He's been called "the most patient man in Ulster," and former Senate majority leader George Mitchell earned the title again today as he agreed to come back next week for yet another try at breaking the long stalemate in the Northern Ireland peace process.

The normally unflappable Mitchell was reportedly furious this morning when leaders of the Ulster Unionists, the largest Protestant party, once again refused to accept the cautious, step-by-step plan he has worked out with political leaders on the Roman Catholic side. Rather than throw up his hands in defeat, however, Mitchell told the parties to take the weekend off, "reflect on the magnitude of the decisions they have to make," and join him for more talks starting Monday.

All week there had been signs of an impending breakthrough. Although Mitchell has imposed a news blackout on the talks, there were reports that the Irish Republican Army and its political wing, Sinn Fein, had agreed to take some new steps toward the IRA's eventual disarmament. David Trimble, head of the Ulster Unionists, was reportedly impressed with the IRA suggestions.

On Thursday, Trimble set out to sell the new formula to his party's leadership. After an exhausting day of meeting party members in small groups, he reported that he did not have enough support to sign a deal--prompting Mitchell to call the weekend recess.

Despite the setback, there was a general tone of cautious optimism here about the progress Mitchell has made this fall. "We are on a knife edge," said Peter Mandelson, the British cabinet secretary responsible for Northern Ireland. "But we are on a knife edge with a lot going for us."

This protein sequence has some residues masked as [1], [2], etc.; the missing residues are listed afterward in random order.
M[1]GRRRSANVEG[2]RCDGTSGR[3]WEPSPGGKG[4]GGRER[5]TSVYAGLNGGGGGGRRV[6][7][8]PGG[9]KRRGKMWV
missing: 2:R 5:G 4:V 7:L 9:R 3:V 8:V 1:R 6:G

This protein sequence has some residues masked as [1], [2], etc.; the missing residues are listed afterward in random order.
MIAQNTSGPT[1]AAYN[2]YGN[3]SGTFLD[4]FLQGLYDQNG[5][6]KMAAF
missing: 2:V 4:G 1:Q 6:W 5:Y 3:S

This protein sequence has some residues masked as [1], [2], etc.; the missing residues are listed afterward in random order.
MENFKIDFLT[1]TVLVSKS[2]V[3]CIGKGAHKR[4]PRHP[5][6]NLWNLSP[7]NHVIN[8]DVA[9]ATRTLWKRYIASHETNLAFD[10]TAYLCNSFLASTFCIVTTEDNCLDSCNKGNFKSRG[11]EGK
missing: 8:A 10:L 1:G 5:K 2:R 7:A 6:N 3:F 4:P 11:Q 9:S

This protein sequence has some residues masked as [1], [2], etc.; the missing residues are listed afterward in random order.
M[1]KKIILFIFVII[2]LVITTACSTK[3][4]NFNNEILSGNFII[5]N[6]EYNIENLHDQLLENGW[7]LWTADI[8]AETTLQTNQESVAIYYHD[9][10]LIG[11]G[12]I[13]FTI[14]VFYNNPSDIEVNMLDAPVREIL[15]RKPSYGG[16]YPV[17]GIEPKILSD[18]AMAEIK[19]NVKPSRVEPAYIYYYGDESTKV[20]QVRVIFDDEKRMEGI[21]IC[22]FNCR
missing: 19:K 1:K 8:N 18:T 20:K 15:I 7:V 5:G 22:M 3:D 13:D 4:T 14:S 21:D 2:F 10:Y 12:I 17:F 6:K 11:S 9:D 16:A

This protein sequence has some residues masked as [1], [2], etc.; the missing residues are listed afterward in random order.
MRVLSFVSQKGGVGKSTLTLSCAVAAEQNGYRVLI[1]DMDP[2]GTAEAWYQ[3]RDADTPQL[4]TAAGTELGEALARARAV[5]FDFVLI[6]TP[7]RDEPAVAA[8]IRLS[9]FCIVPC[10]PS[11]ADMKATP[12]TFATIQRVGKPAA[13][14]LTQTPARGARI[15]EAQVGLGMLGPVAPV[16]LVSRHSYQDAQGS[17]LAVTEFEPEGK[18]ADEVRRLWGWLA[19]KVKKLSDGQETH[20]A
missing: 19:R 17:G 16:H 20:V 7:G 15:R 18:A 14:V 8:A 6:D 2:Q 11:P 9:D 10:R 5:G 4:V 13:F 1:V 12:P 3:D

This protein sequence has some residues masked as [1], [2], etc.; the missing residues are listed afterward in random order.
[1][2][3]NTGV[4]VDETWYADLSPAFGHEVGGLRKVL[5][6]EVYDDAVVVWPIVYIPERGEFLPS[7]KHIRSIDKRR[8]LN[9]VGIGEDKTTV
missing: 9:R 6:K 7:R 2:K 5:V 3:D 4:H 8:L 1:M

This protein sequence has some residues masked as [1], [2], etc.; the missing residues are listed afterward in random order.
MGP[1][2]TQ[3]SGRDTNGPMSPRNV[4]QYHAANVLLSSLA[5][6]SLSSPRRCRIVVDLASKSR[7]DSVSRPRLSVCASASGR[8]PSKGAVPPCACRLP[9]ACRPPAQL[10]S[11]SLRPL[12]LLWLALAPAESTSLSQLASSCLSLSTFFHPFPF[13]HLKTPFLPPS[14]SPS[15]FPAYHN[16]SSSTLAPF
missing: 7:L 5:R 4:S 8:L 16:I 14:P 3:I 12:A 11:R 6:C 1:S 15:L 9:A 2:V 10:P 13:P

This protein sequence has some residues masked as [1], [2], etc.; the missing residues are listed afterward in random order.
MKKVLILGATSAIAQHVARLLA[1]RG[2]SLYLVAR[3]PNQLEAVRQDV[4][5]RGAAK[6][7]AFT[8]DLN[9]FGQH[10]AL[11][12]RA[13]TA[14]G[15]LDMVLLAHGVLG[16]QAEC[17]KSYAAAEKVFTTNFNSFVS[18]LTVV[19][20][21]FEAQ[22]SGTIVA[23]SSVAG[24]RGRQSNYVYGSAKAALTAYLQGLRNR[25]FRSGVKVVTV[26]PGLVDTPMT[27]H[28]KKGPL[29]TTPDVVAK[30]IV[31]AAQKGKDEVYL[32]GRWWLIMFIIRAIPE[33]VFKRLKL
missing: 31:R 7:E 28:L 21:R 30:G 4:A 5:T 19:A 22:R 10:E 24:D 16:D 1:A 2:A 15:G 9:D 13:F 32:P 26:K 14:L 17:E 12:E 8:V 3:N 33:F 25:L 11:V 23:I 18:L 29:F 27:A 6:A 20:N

Mitchell came back to Northern Ireland somewhat reluctantly when the governments of Britain and Ireland pleaded with him to head a review of the stalled efforts to implement the ambitious 1998 Good Friday peace accords. Mitchell said the review would last about a month. That was 10 weeks ago.

As usual, the dispute in this British province of 1.6 million people centers on government and guns.

The predominantly Catholic republican side--those who want Northern Ireland to break its ties with Britain and merge with the Republic of Ireland to the south--has supported the Good Friday agreement because it creates a new local government for the province, with significant Catholic involvement.

The predominantly Protestant unionist side--those who want to retain the political union with Britain--has refused to endorse the new local government until the IRA starts to surrender some of the weapons in its extensive arsenal.

Last July, when the new Northern Ireland Assembly was scheduled to open for business, the Ulster Unionists boycotted the session, and the assembly collapsed in a flurry of taunts and insults.

Mitchell's strategy has been to plan a sequence of small, even minuscule, steps forward, with each step leading to a reciprocal effort by the other side.

Among other things, he evidently persuaded the IRA to agree to meet regularly with the international committee supervising disarmament of the various sectarian militias here. That would be a major step for the IRA, which has always said it would never give up its weapons.

Mitchell is also said to be working out a "fail-safe" mechanism so that neither side will be left behind as the peace process moves ahead. Reports here say that he proposed implementation of the new cross-community assembly, to be followed quickly by the first IRA weapons surrender. If the IRA did not start "decommissioning"--that is, disarming--within eight weeks, the assembly would be shut down.

Whatever the current proposal is, Trimble reported this morning that his party won't accept it. Some pundits here said there was genuine opposition within the Ulster Unionist Party; others suggested that Trimble was using delay as a bargaining tactic, and still has firm control over his party.